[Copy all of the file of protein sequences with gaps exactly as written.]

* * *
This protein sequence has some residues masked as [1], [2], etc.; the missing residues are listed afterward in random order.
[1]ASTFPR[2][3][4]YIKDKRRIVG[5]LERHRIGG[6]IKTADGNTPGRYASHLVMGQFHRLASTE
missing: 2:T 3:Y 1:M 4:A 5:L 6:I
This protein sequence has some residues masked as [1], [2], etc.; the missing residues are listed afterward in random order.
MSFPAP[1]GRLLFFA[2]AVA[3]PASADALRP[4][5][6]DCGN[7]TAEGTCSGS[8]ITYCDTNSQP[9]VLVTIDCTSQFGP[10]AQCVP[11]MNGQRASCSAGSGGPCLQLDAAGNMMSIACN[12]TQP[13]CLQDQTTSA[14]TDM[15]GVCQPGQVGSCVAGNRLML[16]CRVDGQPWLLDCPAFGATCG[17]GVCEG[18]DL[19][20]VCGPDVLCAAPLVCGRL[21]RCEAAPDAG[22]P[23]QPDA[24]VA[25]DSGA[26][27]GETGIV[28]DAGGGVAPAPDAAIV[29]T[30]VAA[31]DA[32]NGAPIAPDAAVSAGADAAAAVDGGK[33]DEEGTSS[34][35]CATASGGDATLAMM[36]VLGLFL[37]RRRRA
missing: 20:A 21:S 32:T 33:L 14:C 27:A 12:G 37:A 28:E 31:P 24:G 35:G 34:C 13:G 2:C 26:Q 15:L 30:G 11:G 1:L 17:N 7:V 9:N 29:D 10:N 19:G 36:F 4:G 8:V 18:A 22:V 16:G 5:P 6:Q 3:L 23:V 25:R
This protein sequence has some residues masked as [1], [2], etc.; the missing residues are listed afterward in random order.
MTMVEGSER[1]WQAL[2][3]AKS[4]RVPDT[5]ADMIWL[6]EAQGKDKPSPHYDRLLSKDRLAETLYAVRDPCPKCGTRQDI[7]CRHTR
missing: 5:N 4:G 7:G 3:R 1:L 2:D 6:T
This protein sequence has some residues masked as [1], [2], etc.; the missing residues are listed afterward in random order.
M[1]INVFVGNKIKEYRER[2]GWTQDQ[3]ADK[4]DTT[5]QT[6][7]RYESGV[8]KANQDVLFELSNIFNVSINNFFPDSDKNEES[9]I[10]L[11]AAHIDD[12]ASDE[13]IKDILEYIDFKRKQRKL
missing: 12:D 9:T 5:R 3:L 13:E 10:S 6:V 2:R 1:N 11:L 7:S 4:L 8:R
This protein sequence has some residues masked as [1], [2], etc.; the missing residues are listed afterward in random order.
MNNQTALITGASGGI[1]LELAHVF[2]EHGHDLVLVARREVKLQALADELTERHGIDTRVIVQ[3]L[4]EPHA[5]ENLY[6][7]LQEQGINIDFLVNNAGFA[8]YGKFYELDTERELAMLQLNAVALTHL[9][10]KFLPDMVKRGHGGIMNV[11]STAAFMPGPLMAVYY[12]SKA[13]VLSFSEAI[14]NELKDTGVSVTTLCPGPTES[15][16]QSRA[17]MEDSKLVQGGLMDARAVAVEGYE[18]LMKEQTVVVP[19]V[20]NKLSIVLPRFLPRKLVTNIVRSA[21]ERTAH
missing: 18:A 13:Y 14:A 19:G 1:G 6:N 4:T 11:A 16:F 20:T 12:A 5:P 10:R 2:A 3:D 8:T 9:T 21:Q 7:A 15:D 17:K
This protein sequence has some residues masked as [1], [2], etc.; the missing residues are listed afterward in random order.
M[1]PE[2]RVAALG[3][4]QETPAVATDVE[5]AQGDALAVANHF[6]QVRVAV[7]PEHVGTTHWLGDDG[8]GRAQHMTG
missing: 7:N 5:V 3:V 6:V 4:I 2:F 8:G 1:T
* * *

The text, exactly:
This protein sequence has some residues masked as [1], [2], etc.; the missing residues are listed afterward in random order.
[1]ASTFPR[2][3][4]YIKDKRRIVG[5]LERHRIGG[6]IKTADGNTPGRYASHLVMGQFHRLASTE
missing: 2:T 3:Y 1:M 4:A 5:L 6:I
This protein sequence has some residues masked as [1], [2], etc.; the missing residues are listed afterward in random order.
MSFPAP[1]GRLLFFA[2]AVA[3]PASADALRP[4][5][6]DCGN[7]TAEGTCSGS[8]ITYCDTNSQP[9]VLVTIDCTSQFGP[10]AQCVP[11]MNGQRASCSAGSGGPCLQLDAAGNMMSIACN[12]TQP[13]CLQDQTTSA[14]TDM[15]GVCQPGQVGSCVAGNRLML[16]CRVDGQPWLLDCPAFGATCG[17]GVCEG[18]DL[19][20]VCGPDVLCAAPLVCGRL[21]RCEAAPDAG[22]P[23]QPDA[24]VA[25]DSGA[26][27]GETGIV[28]DAGGGVAPAPDAAIV[29]T[30]VAA[31]DA[32]NGAPIAPDAAVSAGADAAAAVDGGK[33]DEEGTSS[34][35]CATASGGDATLAMM[36]VLGLFL[37]RRRRA
missing: 20:A 21:S 32:T 33:L 14:C 27:A 12:G 37:A 28:E 31:P 24:G 35:G 34:C 13:G 2:C 26:Q 15:L 30:G 11:G 1:L 17:N 7:V 9:N 29:D 10:N 19:G 36:F 4:G 8:V 18:A 22:V 16:G 5:P 6:Q 3:L 23:V 25:R
This protein sequence has some residues masked as [1], [2], etc.; the missing residues are listed afterward in random order.
MTMVEGSER[1]WQAL[2][3]AKS[4]RVPDT[5]ADMIWL[6]EAQGKDKPSPHYDRLLSKDRLAETLYAVRDPCPKCGTRQDI[7]CRHTR
missing: 5:N 4:G 7:G 3:R 1:L 2:D 6:T
This protein sequence has some residues masked as [1], [2], etc.; the missing residues are listed afterward in random order.
M[1]INVFVGNKIKEYRER[2]GWTQDQ[3]ADK[4]DTT[5]QT[6][7]RYESGV[8]KANQDVLFELSNIFNVSINNFFPDSDKNEES[9]I[10]L[11]AAHIDD[12]ASDE[13]IKDILEYIDFKRKQRKL
missing: 12:D 9:T 5:R 3:L 13:E 10:S 6:V 2:R 1:N 11:L 7:S 4:L 8:R
This protein sequence has some residues masked as [1], [2], etc.; the missing residues are listed afterward in random order.
MNNQTALITGASGGI[1]LELAHVF[2]EHGHDLVLVARREVKLQALADELTERHGIDTRVIVQ[3]L[4]EPHA[5]ENLY[6][7]LQEQGINIDFLVNNAGFA[8]YGKFYELDTERELAMLQLNAVALTHL[9][10]KFLPDMVKRGHGGIMNV[11]STAAFMPGPLMAVYY[12]SKA[13]VLSFSEAI[14]NELKDTGVSVTTLCPGPTES[15][16]QSRA[17]MEDSKLVQGGLMDARAVAVEGYE[18]LMKEQTVVVP[19]V[20]NKLSIVLPRFLPRKLVTNIVRSA[21]ERTAH
missing: 18:A 13:Y 14:A 19:G 1:G 6:N 4:T 11:A 16:F 20:T 12:A 5:P 10:R 2:A 3:D 8:T 9:T 21:Q 7:A 15:D 17:K
This protein sequence has some residues masked as [1], [2], etc.; the missing residues are listed afterward in random order.
M[1]PE[2]RVAALG[3][4]QETPAVATDVE[5]AQGDALAVANHF[6]QVRVAV[7]PEHVGTTHWLGDDG[8]GRAQHMTG
missing: 7:N 5:V 3:V 6:V 4:I 2:F 8:G 1:T